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Here’s the outlook for roads and airports in the Bay Area

Memorial Day weekend in the Bay Area could be a preview of what travel experts believe will be the busiest summer travel seasons since the start of the pandemic – locally, in California and across the states -United

“This will be one of the first Memorial Day weekends that we’ve been fully open” since before 2020, said Peter Gamez, CEO of nonprofit tourism organization Visit Oakland.

“In terms of more businesses feeling open (and) people feeling comfortable traveling,” he added.

The Memorial Day weekend travel outlook — widely seen as the kickoff to the summer season — appears to be on track to return to pre-pandemic levels in the United States, according to American Automobile. Association.

The agency predicted that air travel nationwide would rise 25% from last year, the second largest increase since 2010. Car travel is also expected to rise 4.6% from last year. last year, the AAA said.

In California, about 5 million people are expected to travel across the state — an 11% increase from last year, the AAA said. Of these, approximately 4 million had to take the road to reach their destination.

About 524,000 people are expected to travel by air and about 270,000 could take other modes of transportation, such as cruise ships, trains or buses, the AAA said.

“No matter which mode they choose, travelers should be prepared for a busy vacation weekend,” AAA officials said.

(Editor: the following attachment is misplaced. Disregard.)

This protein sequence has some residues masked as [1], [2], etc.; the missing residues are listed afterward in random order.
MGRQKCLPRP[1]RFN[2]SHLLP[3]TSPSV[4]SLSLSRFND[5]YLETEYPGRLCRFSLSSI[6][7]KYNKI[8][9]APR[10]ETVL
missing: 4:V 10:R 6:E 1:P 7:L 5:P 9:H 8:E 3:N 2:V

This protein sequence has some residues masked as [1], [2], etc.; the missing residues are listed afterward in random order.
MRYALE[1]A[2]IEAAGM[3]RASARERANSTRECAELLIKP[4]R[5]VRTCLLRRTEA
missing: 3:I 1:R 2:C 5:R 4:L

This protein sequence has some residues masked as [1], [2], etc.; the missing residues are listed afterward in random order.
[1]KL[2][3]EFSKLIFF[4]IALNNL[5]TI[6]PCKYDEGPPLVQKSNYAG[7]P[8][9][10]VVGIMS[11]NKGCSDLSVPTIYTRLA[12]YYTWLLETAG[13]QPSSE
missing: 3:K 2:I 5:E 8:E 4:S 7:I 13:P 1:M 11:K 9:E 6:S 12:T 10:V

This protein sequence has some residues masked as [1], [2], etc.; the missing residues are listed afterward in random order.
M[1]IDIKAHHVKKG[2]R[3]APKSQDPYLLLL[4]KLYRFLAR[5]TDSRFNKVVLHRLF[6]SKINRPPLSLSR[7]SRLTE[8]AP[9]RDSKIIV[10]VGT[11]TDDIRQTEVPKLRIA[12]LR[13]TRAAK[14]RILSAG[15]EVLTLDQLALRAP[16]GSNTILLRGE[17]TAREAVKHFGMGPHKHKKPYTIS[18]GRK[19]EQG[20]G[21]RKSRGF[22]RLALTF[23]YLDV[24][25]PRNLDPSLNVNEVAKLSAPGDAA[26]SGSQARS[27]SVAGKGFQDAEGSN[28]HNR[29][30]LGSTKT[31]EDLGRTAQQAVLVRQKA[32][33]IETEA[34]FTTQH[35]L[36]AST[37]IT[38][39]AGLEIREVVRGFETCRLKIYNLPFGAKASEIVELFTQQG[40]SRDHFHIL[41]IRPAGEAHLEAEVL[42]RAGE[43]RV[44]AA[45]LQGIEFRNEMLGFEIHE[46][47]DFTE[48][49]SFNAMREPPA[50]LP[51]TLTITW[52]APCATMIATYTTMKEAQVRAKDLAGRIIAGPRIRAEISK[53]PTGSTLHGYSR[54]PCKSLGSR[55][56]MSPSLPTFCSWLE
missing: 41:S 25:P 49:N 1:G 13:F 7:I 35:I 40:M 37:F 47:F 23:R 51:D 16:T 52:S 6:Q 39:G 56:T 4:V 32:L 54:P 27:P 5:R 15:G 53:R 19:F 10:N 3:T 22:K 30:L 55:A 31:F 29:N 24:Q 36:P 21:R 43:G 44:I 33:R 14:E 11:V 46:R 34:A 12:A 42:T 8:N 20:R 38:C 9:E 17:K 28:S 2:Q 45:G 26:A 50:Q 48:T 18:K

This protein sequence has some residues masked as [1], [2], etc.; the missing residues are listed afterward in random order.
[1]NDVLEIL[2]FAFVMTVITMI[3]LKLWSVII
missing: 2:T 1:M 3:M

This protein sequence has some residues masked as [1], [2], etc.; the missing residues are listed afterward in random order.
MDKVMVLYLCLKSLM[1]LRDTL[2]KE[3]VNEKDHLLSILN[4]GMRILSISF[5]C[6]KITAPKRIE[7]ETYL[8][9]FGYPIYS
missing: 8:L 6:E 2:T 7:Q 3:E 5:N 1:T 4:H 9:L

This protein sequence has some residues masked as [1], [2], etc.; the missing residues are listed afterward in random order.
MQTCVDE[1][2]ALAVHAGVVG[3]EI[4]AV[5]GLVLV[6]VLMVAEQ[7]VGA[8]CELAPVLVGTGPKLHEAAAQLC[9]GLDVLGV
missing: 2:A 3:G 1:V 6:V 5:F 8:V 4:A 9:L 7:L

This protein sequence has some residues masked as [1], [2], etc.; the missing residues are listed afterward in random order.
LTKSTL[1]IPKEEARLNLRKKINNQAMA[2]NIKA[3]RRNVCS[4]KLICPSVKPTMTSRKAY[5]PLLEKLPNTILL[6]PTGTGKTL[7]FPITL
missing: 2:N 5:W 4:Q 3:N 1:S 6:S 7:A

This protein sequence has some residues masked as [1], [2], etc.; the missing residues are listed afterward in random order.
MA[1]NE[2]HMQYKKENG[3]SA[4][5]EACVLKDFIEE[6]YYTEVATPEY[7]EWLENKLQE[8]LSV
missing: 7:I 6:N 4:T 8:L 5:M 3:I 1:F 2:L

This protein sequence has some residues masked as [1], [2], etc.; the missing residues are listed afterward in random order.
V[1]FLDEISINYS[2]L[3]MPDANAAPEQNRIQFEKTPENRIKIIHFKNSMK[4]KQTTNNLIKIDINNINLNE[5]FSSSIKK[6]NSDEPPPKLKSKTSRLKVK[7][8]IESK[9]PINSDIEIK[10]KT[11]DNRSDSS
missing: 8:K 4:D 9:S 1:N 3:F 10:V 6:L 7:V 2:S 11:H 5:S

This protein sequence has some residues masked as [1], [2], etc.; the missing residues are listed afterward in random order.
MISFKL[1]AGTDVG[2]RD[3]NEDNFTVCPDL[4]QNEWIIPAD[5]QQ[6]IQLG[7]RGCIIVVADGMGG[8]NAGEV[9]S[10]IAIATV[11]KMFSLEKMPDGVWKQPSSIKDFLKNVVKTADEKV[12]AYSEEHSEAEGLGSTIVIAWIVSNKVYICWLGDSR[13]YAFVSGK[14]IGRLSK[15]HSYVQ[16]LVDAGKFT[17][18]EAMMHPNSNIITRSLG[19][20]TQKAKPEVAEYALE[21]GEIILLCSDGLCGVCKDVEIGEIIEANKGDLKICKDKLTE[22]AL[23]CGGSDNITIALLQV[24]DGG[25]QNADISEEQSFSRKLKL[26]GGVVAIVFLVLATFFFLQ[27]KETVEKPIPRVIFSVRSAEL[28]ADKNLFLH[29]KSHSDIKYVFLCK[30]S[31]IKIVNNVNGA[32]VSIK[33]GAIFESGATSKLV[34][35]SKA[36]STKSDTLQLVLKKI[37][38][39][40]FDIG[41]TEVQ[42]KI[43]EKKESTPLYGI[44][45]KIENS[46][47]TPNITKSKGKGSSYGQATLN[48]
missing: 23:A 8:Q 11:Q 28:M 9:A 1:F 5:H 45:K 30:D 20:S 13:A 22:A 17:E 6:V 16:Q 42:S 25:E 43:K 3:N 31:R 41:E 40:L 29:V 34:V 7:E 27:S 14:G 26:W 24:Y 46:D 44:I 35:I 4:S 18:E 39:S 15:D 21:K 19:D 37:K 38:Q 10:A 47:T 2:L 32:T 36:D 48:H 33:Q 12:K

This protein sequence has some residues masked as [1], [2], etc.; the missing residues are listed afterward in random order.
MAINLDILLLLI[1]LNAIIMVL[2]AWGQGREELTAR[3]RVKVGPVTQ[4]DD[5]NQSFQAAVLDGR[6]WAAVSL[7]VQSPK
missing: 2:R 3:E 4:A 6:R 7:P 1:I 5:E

What to expect on the roads

Drivers travel to San Francisco on the Bay Bridge, seen from Treasure Island in San Francisco, Calif., on Sunday, July 25, 2021.

Carlos Avila Gonzalez/The Chronicle

Bay Area drivers could expect to see traffic jams starting Thursday and were asked to leave early in the morning or late in the evening to avoid heavy traffic, AAA said.

In fact, Thursday between 5:45 and 7:45 p.m. on I-80 from Gilman Street in Berkeley to the Civic Center in San Francisco was expected to be one of the worst times to travel nationwide, according to data from the Inrix news company. on travel.

California Highway Patrol officials said they also expect traffic to increase “significantly” this weekend. A “maximum enforcement period” between 6:00 p.m. Friday and 11:59 p.m. Monday will be in place during which officers will patrol the roads to detect seat belt violations, reckless drivers, speeding and people suspected of driving under the influence of drugs or alcohol.

Over Memorial Day weekend last year, CHP officials said about 63% of drivers killed in car crashes were not wearing seatbelts.

“With an expectation of increased traffic over the long weekend due to various events in San Francisco and throughout the Greater Bay Area, we are asking motorists to prepare appropriately by packing extra snacks, water and lots of patience,” CHP Officer Mark Andrews said in a statement.

Gasoline prices and inflation